Jeff Ince wrote:I live in Iowa our weather is cold under 40' most days. I am curing in my unheated shop. I started with two Berkshire hams the hog was. 193 lbs so the hams were pretty big.
I started with about a pound of korsher salt and three tablespoons of pink cure per ham. I then rubbed the salt in covering it completely, placed into a plastic bag. About a week later resalted the meat and changed the plastic bag. That's when I noticed the slight smell.
Thanks for your response. Thank you Jeff Ince
Julia Winter wrote:
I *highly* recommend the book "Charcuterie" by Michael Ruhlman for good advice and recipes. Everything from there has been awesome.
Bryant RedHawk wrote:
You would probably be surprised at how many hams get ruined by folks that have studied the processes.
I've killed at least 25 hams and I learned from some of the best masters in Spain.
Jeff Ince wrote:Mr Murray
Thank you so much for this information I do not want to throw this meat out till I am sure. That faint smell I was referring to just might be the funk that comes with the process or at least what I was hopping for. I will try your suggestions, but if the smell is removed can I still start the drying process? I have been curing them in the bags, changing the bags and resalting draining off liquids every week. I was following the instructions of gentleman on YouTube who follows this this procedure and seems to be successful in producing a good product.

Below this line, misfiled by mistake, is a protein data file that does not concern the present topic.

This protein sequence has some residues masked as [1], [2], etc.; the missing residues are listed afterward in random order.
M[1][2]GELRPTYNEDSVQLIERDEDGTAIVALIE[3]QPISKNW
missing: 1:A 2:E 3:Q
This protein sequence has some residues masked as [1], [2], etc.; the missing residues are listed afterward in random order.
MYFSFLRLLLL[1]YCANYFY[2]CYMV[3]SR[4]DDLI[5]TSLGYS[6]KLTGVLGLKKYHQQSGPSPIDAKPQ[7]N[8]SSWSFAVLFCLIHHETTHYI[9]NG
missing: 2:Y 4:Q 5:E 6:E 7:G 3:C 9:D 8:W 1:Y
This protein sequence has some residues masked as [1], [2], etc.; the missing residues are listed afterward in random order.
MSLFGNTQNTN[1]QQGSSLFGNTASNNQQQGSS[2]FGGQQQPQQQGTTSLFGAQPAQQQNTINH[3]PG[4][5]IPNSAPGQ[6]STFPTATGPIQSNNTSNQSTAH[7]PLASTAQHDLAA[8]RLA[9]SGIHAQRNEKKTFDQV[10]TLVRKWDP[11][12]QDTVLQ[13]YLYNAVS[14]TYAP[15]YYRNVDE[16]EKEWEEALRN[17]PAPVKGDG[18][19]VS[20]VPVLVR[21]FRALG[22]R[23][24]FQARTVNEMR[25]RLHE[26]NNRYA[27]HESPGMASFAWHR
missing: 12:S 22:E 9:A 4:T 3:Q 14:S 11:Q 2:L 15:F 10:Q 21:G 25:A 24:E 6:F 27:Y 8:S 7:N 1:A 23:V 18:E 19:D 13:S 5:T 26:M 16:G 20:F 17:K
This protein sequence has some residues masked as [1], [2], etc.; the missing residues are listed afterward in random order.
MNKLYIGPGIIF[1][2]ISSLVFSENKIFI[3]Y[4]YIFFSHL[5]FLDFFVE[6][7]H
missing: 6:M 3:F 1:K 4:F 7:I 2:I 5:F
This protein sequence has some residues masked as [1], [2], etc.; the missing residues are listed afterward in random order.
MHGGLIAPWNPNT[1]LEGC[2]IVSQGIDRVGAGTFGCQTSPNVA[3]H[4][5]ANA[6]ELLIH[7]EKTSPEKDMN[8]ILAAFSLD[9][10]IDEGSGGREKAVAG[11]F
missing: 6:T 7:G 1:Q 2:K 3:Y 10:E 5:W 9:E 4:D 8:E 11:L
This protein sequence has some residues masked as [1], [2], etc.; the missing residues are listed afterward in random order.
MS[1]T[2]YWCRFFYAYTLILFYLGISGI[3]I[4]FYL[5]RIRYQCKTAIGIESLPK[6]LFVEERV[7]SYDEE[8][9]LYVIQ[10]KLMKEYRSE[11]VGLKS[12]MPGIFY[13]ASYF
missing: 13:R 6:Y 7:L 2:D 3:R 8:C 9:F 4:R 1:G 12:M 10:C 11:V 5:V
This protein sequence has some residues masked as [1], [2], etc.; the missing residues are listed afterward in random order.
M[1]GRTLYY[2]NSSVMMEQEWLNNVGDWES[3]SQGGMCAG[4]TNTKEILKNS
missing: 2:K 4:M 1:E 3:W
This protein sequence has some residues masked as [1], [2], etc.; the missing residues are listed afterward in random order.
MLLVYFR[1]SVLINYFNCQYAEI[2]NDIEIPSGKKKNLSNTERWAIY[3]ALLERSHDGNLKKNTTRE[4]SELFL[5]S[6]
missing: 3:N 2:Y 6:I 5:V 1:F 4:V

Jeff Ince wrote:To Craig
I think this is what you want https://youtyu.be/wreX8toU60w if this doesn't work then go to YouTube and search how to make prosciutto then look for the video for Melody Kettle. Sorry I am not good with this tablet and making links between sites.
Hope this helps Thanks. Jeff
Stacy Witscher wrote:I just cut open my prosciutto that's been curing for maybe 6-8 months. It looks beautiful, it smells slightly funky, but it has a metallic aftertaste.